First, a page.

Nominees must be teaching on their campus in the spring 2017 semester, i.e., teaching as the sole faculty of record of the course they've chosen for observation during January and February 2017, except in the case of CU Anschutz Medical Campus where some teaching is accomplished on a different calendar than the other campuses.
The evaluation process assumes that nominees can be observed when teaching on their campus during January and February 2017. If a CU Anschutz Medical Campus nominee will not be teaching at that time, the dossier may be accepted and, if the nominee is selected for teaching observation, the final decision on the application will be deferred until January 2018 to allow time for the teaching observation. CU Anschutz Medical Campus nominees who cannot be observed during calendar year 2017 are not eligible for consideration.
An important part of the PTSP nomination is the observation by members of the Selection Committee, followed by a conversation with the nominee. Normally these observations are conducted in January or February (please read below). Rarely, a nominee’s teaching schedule does not permit observation at those times. In such a case, action on a nomination will be deferred as needed to allow for the observation to be conducted, with the nomination being considered among the next annual group of nominations.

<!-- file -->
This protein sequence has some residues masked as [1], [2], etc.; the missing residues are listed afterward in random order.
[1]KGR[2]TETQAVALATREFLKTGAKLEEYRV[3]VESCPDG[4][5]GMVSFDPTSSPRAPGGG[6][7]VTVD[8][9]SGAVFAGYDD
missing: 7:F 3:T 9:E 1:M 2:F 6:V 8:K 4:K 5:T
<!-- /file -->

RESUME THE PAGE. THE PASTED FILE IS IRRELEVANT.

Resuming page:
Individuals selected will have the following attributes, evidence for which will be shown in detail in the dossier:
The appointment expects and presumes collegiality and active engagement with Teaching Scholar colleagues at retreats, in projects focused on teaching and learning developed individually and collectively, in stimulating discussion, innovation and assessment of learning, and in critical reflection on teaching and student learning. If designated, nominees commit to spending time with Teaching Scholar peers, for example, at the annual fall and spring retreats and the PTSP Annual Conference for all faculty. Other commitments include service and committee work and leadership activities on one’s campus with and for peer faculty.
Dossiers should be created with this specific designation in mind. Dossiers must be no more than 45 pages in length. In addition to the 45 pages, please include a current Curriculum Vita and the FCQ summaries for the past five years of teaching at the University of Colorado. Please submit six copies of the dossier in bound or loose-leaf notebook format. The dossiers will not be returned; nominators should keep the original.